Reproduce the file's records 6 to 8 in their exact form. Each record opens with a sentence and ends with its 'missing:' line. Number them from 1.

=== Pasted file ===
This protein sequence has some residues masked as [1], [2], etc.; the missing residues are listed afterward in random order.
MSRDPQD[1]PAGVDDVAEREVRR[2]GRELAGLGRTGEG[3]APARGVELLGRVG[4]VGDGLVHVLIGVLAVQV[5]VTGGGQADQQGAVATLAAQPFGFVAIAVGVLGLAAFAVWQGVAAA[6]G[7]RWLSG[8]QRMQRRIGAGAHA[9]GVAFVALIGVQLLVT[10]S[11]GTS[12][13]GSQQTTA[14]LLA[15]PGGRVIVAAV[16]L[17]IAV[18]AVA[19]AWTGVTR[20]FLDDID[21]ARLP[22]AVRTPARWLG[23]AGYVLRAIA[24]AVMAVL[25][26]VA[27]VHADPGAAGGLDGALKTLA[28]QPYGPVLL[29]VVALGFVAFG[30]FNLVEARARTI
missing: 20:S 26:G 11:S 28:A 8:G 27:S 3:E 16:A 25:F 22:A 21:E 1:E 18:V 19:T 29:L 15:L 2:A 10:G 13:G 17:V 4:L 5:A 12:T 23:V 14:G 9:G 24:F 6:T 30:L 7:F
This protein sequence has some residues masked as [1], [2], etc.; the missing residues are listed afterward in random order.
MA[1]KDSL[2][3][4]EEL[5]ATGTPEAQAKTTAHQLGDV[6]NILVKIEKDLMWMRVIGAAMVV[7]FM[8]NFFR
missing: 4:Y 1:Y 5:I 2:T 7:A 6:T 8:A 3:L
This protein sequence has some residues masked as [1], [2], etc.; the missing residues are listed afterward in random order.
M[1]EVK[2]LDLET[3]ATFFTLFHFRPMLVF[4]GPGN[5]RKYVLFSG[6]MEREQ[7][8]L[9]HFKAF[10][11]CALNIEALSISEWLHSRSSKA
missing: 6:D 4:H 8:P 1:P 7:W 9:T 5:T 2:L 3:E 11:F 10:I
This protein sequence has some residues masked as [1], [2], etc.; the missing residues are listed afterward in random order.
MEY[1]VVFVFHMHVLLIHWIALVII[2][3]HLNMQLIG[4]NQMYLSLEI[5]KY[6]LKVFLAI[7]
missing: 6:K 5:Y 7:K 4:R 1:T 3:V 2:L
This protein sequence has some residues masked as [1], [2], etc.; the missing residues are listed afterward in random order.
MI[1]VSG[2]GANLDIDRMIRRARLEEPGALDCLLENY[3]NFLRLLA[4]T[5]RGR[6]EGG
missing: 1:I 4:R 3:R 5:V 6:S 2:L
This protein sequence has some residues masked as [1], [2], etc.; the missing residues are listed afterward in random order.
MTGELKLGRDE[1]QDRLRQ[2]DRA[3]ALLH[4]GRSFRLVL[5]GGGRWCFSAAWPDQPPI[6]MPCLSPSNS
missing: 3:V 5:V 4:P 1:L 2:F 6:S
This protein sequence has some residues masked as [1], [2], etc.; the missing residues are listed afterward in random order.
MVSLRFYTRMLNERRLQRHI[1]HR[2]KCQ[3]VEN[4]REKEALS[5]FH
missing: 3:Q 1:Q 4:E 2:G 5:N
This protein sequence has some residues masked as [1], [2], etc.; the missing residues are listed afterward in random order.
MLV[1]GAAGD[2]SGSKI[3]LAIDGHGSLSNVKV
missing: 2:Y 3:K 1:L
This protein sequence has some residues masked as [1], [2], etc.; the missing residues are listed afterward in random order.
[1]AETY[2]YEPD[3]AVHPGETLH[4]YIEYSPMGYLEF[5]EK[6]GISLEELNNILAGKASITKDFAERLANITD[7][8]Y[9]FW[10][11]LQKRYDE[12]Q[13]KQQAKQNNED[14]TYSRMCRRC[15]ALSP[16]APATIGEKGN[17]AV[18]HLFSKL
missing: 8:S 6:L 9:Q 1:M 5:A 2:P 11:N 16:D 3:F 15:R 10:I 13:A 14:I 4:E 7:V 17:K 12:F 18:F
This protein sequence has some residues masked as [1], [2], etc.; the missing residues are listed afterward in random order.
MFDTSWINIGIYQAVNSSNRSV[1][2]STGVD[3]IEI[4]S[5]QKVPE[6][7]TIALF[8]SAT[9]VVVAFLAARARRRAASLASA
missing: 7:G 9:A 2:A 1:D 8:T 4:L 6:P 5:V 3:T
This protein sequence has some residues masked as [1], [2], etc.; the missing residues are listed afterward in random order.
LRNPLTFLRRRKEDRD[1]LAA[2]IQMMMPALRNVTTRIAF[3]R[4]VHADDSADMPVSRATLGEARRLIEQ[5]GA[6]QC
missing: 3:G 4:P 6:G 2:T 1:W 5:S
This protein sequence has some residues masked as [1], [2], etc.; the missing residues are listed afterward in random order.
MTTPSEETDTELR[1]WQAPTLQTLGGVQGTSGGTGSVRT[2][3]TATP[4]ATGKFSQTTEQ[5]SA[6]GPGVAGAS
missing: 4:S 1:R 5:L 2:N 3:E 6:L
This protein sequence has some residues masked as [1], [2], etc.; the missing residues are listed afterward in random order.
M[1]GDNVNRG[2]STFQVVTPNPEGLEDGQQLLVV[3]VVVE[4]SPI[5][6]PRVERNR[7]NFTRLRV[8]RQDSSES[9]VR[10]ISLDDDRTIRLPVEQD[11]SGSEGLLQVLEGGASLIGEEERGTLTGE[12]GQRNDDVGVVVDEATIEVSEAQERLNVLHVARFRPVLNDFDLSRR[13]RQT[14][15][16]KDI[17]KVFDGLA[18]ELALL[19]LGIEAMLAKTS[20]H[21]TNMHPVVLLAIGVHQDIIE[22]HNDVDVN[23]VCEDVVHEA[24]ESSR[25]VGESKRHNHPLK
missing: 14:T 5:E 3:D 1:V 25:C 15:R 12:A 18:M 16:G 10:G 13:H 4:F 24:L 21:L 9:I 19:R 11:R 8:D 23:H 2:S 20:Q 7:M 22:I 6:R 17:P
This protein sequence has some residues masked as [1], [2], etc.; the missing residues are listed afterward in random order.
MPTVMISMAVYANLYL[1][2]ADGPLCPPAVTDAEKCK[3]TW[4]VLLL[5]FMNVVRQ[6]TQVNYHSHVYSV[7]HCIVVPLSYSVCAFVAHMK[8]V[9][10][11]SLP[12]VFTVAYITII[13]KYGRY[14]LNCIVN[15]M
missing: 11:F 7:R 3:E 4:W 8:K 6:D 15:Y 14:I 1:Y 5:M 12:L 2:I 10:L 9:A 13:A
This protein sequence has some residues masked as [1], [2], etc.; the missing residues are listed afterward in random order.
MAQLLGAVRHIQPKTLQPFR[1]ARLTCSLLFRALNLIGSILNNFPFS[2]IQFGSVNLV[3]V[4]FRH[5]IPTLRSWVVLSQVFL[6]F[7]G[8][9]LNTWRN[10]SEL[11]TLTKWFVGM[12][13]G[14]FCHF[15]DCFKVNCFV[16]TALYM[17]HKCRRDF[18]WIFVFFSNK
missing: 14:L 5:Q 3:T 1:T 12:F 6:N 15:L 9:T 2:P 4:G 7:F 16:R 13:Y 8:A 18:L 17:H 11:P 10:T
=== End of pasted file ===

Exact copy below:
This protein sequence has some residues masked as [1], [2], etc.; the missing residues are listed afterward in random order.
MTGELKLGRDE[1]QDRLRQ[2]DRA[3]ALLH[4]GRSFRLVL[5]GGGRWCFSAAWPDQPPI[6]MPCLSPSNS
missing: 3:V 5:V 4:P 1:L 2:F 6:S
This protein sequence has some residues masked as [1], [2], etc.; the missing residues are listed afterward in random order.
MVSLRFYTRMLNERRLQRHI[1]HR[2]KCQ[3]VEN[4]REKEALS[5]FH
missing: 3:Q 1:Q 4:E 2:G 5:N
This protein sequence has some residues masked as [1], [2], etc.; the missing residues are listed afterward in random order.
MLV[1]GAAGD[2]SGSKI[3]LAIDGHGSLSNVKV
missing: 2:Y 3:K 1:L